Edward Herman and Theodora Belniak, authors of Locating U.S. Government Information Handbook (3rd ed.), are librarians and teachers at the State University of New York at Buffalo. Ed taught thousands of students, faculty, and community members how to access printed, electronic, and audio-visual formats of government information during his thirty-seven years at the University, in both classes and one-on-one meetings. He retired in July 2014. Theo, a law librarian and Head of Collection Management at the Charles B. Sears Law Library, does the same through her reference encounters, appointments, and classes on legal research and writing.
The goal of the third edition is to facilitate access to government information among the general public. The book covers government information published by the federal government, as well as relevant non-government sources, such as universities and public interest groups. Emphasis is upon electronic materials available without charge on home computers and those available from depository libraries. Separate chapters guide people through the research process by explaining how to evaluate information and differentiating different types of government information in print, electronic, and audio-visual formats. Specifics cover:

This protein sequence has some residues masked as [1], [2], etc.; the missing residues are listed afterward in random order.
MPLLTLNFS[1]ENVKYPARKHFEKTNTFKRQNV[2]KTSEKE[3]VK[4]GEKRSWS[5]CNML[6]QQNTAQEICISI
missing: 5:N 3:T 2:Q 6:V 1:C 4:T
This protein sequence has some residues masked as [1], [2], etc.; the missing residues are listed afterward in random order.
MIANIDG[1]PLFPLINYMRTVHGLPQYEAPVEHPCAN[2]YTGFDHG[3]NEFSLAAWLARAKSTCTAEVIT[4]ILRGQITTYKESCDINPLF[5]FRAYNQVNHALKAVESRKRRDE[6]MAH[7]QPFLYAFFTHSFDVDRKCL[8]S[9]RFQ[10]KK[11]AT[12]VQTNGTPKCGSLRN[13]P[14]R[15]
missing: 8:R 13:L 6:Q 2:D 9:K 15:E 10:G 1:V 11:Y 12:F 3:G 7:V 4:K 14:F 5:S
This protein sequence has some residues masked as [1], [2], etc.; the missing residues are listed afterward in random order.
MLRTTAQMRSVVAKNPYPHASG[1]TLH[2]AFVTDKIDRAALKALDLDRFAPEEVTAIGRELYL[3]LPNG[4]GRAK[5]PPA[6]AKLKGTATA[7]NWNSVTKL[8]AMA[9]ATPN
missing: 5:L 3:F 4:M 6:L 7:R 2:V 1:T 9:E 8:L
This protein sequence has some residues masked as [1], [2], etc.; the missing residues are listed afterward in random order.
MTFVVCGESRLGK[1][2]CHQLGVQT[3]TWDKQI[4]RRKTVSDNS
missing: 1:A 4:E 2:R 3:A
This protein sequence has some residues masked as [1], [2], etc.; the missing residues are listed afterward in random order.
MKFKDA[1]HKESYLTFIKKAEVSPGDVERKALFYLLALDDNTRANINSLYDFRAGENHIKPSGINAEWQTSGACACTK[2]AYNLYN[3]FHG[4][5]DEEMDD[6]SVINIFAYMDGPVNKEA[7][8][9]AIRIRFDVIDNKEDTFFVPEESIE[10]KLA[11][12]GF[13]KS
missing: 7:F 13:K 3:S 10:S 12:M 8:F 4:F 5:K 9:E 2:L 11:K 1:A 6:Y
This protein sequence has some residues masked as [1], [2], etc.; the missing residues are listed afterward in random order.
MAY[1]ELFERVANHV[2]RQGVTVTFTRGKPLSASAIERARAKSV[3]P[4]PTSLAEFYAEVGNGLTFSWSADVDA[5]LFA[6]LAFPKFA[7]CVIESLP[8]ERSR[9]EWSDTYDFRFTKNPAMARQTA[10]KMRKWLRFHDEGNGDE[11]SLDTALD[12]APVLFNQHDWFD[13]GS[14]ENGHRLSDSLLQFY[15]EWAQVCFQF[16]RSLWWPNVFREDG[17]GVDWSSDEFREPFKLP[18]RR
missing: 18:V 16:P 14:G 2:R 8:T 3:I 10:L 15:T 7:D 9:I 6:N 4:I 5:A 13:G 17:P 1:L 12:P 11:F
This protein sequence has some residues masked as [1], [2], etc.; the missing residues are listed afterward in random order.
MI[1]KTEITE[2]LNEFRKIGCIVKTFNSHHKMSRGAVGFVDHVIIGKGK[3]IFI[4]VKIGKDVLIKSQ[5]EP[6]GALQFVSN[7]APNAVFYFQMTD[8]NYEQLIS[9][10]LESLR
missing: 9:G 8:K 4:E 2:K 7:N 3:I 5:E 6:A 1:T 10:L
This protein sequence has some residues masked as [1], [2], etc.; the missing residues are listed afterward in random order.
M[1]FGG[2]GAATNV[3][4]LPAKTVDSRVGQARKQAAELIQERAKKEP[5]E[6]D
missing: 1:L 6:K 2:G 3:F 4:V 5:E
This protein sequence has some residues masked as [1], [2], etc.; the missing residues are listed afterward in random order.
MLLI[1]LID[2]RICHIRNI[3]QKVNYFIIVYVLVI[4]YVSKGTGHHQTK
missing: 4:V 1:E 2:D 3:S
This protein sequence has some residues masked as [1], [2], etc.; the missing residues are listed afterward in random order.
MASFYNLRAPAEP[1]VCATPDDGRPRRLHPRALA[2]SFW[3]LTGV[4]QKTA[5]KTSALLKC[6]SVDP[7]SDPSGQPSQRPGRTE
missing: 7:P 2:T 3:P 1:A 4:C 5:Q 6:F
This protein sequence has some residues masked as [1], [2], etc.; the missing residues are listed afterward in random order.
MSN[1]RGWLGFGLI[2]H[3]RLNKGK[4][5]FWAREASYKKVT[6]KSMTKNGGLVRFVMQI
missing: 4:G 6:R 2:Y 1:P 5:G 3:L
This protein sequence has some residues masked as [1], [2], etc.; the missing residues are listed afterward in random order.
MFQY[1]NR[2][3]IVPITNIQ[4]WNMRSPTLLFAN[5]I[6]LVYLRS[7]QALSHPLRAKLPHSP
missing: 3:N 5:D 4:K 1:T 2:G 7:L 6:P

- Locating government information in general search engines.
- Finding current government information in specialized document indexes and databases, such as USA.gov, FDsys, the National Technical Information Service (NTIS), and data.gov.
- Retrieving documentation from historical resources.
- Locating and interpreting government statistics.
- Meeting information needs in the social sciences, law, history, science and technology, and cartographic resources.
Appendices describe the decoding of numbers and citations, explain the Freedom of Information Act, and suggest additional materials that describe government information.
Access to government information is a key tenant of American democracy. The National Plan for Access to U.S. Government Information: A Framework for a User-centric Service Approach to Permanent Public Access (U.S. Government Publishing Office, 2016) maintains that “public access to government information” is a basic right. This sentiment is expressed throughout American history. Colonial statesman Patrick Henry argued that “The liberties of people never were, nor ever will be, secure, when the transactions of their rulers may be concealed from them.” Thomas Jefferson believed that “Whenever the people are well informed, they can be trusted with their own government; that whenever things get so far wrong as to attract their notice, they may be relied on to set them to rights.” More recently, President Kennedy maintained that Americans are “inherently and historically opposed … to secret proceedings.” Ed and Theo hope that the Locating U.S. Government Information Handbook contributes to these efforts by showing how to locate and use government information.
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Published: Buffalo; William S. Hein & Co., Inc.; 2015
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